Why is javafx mangling my semi-transparent cursors?

Below are two PNG images:

Visually they are exactly identical - the only difference is that one has the semi-transparent background in some of the pixels (you can download the images to check it).

But when I use those images as an image cursor on JavaFX nodes, I get the following result:

First cursor (without partially transparent pixels) is still crisp, but the second gets distorted.

After fighting with the problem for a while, I discovered the algorithm that accounts for this difference - blending mode:

  • "Expected" way (that you can see in this browser, for example) is to take the sum of values per channel, weighted by alpha values: (1 - alpha) * background_color + alpha * foreground_color.

  • "JavaFX Cursor" gives the different formula: (1 - alpha) * background_color + alpha^2 * foreground_color (note the square).

I discovered the distortion, but I can't figure out what I did wrong and how I can correct this problem.

Here's the complete runnable source code for my testing program:

import javafx.application.Application;
import javafx.scene.Scene;
import javafx.scene.control.Button;
import javafx.scene.layout.StackPane;
import javafx.stage.Stage;
import javafx.scene.ImageCursor;
import javafx.scene.image.Image;

public class HelloWorld extends Application {

    public static void main(String[] args) {

    public void start(Stage primaryStage) {
        System.out.println(ImageCursor.getBestSize(32, 32));

        primaryStage.setTitle("Hello World!");

        StackPane root = new StackPane();
        root.setCursor(new ImageCursor(new Image("/test-cursor.png"), 0, 0));

        primaryStage.setScene(new Scene(root, 100, 100));

How can I achieve proper rendering of such semi-transparent cursors?


I found a way to work around the problem (tested on JDK 8 and Linux&Windows). It's ugly and requires reflection, but seems to work. Code below (in Scala syntax, but can easily be adapted to Java):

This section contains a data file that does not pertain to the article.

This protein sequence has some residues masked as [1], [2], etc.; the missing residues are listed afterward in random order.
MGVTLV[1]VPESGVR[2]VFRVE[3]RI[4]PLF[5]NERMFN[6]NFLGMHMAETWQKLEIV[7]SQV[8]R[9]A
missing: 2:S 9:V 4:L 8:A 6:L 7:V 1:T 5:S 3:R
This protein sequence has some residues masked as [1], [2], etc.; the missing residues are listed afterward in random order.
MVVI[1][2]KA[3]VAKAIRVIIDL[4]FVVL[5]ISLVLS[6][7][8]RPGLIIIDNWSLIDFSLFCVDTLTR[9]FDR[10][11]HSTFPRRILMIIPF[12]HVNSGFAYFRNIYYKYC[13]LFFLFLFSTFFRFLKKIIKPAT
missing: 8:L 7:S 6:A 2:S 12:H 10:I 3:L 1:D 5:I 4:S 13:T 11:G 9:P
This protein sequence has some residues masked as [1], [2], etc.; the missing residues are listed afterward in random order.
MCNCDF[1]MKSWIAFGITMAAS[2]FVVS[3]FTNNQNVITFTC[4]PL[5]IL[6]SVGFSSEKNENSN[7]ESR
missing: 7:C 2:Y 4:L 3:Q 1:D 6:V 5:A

import com.sun.prism.PixelFormat
  import javafx.scene.ImageCursor
  import javafx.scene.image.{Image, WritableImage}

  private def undoPremultipliedAlpha(image: Image): Image = {
    // Fixes JavaFX bug with semi-transparent cursors -
    // somewhere deep in JavaFX code they premultiply alpha
    // on already premultiplied image, which screws up transparencies.
    // This method attempts to counteract it by removing premultiplied alpha
    // directly from bytes of internal JavaFX image.

    def getPlatformImage(image: Image) = image.impl_getPlatformImage()

    val platformImage = getPlatformImage(image)

    val pixelFormat = platformImage.getClass.getDeclaredMethod("getPixelFormat").invoke(platformImage).asInstanceOf[PixelFormat]
    if (pixelFormat != PixelFormat.BYTE_BGRA_PRE) {
      println(s"wrong platform image pixel format (${pixelFormat}), unable to apply cursor transparency bug workaround")
    } else {
      val pixelBufferField = platformImage.getClass.getDeclaredField("pixelBuffer")
      val pixelBuffer = pixelBufferField.get(platformImage).asInstanceOf[java.nio.Buffer]
      val pixelArray = pixelBuffer.array().asInstanceOf[Array[Byte]]
      for (i <- 0 until pixelArray.length / 4) {

        val alpha = (pixelArray(i * 4 + 3).toInt & 0xff) / 255.0
        if (alpha != 0) {
          pixelArray(i * 4) = math.min(255, math.max(0, ((pixelArray(i * 4).toInt & 0xff).toDouble / alpha))).toInt.toByte
          pixelArray(i * 4 + 1) = math.min(255, math.max(0, ((pixelArray(i * 4 + 1).toInt & 0xff).toDouble / alpha))).toInt.toByte
          pixelArray(i * 4 + 2) = math.min(255, math.max(0, ((pixelArray(i * 4 + 2).toInt & 0xff).toDouble / alpha))).toInt.toByte


  def createImageCursor(resource: String, hotspotX: Int, hotspotY: Int): ImageCursor = {
    new ImageCursor(
        new Image(resource)),

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